WHO IS NAFSA?

NAFSA is a national trade association formed to advocate for tribal sovereignty, promote responsible financial services, and provide better economic opportunity in Indian Country for the benefit of tribal communities.

NEWS and Updates

Get caught up on all the latest news regarding our industry.

The Native American Financial Services Association represents the interests of Native American owned financial services providers

Protecting Native American sovereign rights and creating economic opportunities in Indian Country. We are NAFSA.

By working together, we can provide much-needed economic opportunity and development to Indian Country for the benefit of our tribal communities.

The Key Missions Of NAFSA Include:
To protect and preserve the sovereignty of Native American tribes while offering an unprecedented opportunity for tribal economic growth.
Growing Opportunity for Indian Country in the Financial Services Industry
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Advancing Financial Literacy in Tribal Communities
Increasing Career Opportunities for Native Americans in the Financial Services Industry

NAFSA NEWS & UPDATES

NAFSA Applauds Federal Court Decision Upholding Tribal Sovereignty

NAFSA Applauds Federal Court Decision Upholding Tribal Sovereignty

The Native American Financial Services Association (NAFSA) today lauded a federal court decision dismissing a case filed against two tribal online lending businesses, where the court held the businesses were entitled to Tribal sovereign immunity as an arm of the tribe.

“The federal court’s decision is a tremendous victory for Indian Country and consumers,” said Barry Brandon, Executive Director of NAFSA. “The court rightfully upheld tribes’ inalienable right to exercise their sovereignty as historically mandated by federal policy, and correctly ruled that these online lending businesses are in fact arms of their tribes. For all the tribes that rely on e-commerce to help fund critical social programs for their members – and for all the consumers who exercise their choice to access short-term credit provided by tribal lenders – the decision is an important win.”

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NAFSA Commends FDIC for Step Forward on Reversing Damage of Operation Choke Point

The Native American Financial Services Association (NAFSA) today commended the Federal Deposit Insurance Corporation (FDIC) for taking steps to correct the damage done by Operation Choke Point to legal, licensed Native American online lenders. In a Financial Institution Letter (FIL) released this week, the FDIC formally amended its guidance to make explicit that banks may offer products and services to non-bank lenders like the members of NAFSA who operate in compliance with applicable laws.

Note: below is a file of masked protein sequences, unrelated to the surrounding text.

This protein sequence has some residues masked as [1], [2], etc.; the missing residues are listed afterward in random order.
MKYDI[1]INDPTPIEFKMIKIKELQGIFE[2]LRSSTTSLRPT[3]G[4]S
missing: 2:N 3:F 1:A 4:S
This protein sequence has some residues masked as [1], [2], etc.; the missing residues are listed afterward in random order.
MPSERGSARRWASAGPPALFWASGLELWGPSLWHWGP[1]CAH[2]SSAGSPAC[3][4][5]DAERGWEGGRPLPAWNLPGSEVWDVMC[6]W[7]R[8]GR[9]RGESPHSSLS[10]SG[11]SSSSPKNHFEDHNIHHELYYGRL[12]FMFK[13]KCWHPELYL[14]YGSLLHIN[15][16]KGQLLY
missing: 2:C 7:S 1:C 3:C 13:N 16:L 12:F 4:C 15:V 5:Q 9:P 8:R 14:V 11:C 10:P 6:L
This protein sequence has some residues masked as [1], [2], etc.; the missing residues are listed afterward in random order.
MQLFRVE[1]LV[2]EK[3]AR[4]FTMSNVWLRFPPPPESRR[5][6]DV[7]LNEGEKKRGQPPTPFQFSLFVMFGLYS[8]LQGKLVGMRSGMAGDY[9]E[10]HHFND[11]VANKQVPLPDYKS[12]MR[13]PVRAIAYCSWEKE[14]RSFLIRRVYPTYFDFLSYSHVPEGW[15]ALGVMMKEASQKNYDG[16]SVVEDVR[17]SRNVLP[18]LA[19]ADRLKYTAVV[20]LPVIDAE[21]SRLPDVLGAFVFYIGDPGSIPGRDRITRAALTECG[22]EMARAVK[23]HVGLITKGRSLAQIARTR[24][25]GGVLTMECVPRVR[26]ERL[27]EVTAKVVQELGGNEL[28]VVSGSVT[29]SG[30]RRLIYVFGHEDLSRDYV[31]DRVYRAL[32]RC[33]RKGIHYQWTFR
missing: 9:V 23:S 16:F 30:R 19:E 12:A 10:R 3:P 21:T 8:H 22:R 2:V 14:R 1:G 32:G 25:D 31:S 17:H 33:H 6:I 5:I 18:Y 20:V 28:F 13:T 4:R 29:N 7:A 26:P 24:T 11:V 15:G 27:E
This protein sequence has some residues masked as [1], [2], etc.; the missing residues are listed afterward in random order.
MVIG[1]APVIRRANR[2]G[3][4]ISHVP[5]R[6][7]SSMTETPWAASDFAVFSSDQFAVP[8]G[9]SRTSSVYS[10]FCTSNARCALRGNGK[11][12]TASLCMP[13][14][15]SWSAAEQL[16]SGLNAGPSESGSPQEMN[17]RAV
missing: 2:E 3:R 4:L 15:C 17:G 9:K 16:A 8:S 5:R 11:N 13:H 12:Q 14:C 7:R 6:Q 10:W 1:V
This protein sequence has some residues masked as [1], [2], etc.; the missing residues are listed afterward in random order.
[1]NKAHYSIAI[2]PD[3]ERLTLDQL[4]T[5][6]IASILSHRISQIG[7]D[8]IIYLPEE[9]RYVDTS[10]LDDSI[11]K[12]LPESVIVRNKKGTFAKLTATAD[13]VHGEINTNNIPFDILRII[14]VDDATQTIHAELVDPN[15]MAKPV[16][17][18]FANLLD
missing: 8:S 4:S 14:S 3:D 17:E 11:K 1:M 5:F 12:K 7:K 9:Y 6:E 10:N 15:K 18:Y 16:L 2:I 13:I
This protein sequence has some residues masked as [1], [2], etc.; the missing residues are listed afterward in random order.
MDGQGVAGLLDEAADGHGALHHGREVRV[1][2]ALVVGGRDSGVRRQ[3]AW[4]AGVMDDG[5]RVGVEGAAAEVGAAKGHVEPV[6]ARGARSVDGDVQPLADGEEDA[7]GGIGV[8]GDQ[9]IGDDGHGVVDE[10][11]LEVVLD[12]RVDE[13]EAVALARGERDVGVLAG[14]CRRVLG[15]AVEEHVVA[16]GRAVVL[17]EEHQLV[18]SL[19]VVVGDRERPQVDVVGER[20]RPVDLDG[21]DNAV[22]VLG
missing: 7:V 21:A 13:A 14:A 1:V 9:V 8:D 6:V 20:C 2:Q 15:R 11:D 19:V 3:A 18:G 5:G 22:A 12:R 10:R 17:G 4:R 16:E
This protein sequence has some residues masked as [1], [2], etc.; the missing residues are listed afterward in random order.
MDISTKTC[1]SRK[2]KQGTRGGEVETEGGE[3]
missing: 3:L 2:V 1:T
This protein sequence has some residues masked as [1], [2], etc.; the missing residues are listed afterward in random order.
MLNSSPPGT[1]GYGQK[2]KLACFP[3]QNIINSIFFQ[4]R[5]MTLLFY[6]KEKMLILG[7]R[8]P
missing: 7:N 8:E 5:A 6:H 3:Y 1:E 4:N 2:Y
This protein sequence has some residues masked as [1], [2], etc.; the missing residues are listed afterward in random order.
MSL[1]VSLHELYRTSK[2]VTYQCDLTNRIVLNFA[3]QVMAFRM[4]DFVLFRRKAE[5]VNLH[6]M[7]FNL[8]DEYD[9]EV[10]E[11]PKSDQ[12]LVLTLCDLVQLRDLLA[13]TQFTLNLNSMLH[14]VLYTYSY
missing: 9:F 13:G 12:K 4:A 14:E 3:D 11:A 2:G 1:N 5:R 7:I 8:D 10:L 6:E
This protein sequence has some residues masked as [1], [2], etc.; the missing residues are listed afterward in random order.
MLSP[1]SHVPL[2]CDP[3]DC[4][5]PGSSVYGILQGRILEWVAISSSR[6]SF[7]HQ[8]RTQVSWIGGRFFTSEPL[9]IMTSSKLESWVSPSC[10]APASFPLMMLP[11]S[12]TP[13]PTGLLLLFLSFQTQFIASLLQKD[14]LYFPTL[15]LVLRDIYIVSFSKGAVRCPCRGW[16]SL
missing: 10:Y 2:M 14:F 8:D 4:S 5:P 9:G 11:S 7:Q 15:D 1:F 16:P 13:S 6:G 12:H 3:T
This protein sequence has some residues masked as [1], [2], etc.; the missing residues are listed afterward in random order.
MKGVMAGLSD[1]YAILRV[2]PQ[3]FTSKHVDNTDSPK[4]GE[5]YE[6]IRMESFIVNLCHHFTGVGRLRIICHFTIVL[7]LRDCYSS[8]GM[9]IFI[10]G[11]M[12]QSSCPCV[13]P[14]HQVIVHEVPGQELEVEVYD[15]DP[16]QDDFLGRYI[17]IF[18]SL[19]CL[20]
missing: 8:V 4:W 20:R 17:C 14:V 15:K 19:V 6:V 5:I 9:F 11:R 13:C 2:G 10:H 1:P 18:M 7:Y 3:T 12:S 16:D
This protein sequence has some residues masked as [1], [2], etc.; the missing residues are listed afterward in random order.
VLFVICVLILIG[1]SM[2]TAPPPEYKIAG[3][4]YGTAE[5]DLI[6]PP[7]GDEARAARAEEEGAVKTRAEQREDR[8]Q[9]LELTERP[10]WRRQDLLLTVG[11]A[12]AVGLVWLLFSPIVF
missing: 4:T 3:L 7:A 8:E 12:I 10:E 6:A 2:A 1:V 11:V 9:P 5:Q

“FDIC should be applauded for taking this important step towards righting the wrongs that Operation Choke Point caused many Native Americans tribes operating legal and licensed e-commerce businesses,” said Barry Brandon, Executive Director of NAFSA. “This is a not only a victory for Indian Country, it is a victory for the millions of consumers nationwide who rely on Native American online lenders for access to short-term credit.”

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American Banker: Don’t Lump In Installment Loans with Payday

In response to a recent op-ed on this blog defending payday loans, Rep. Linda Sánchez, D-Calif., countered that payday lenders create “debt traps” by forcing borrowers to take out additional loans to repay escalating interest on their original loan. I agree that this is a terrible cycle of debt for those who can least afford it.

However, Sanchez is inaccurate and misinformed when she lumps the traditional installment loan industry together with the payday loan industry. There are significant differences.

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FOX News Oped: What Can Entrepreneurs Learn from Native American Tribes? Everything.

When you consider where American technology innovation is happening in the United States, places like Silicon Valley or big cities on the east and west coasts might come to mind. As a fintech entrepreneur providing services to online lenders, my experience has found a thriving business community in places you might not think to look: American Indian Reservations.

Many American Indian tribes have been enormously successful launching sustainable businesses in high-growth industries. These tribes owe their success to the creation of well-fueled economic development processes. Indeed, some tribes are so singularly focused on business creation that once an enterprise is running, they bring on business partners to help with operations so the tribe can remain focused on the creation of their next new business.

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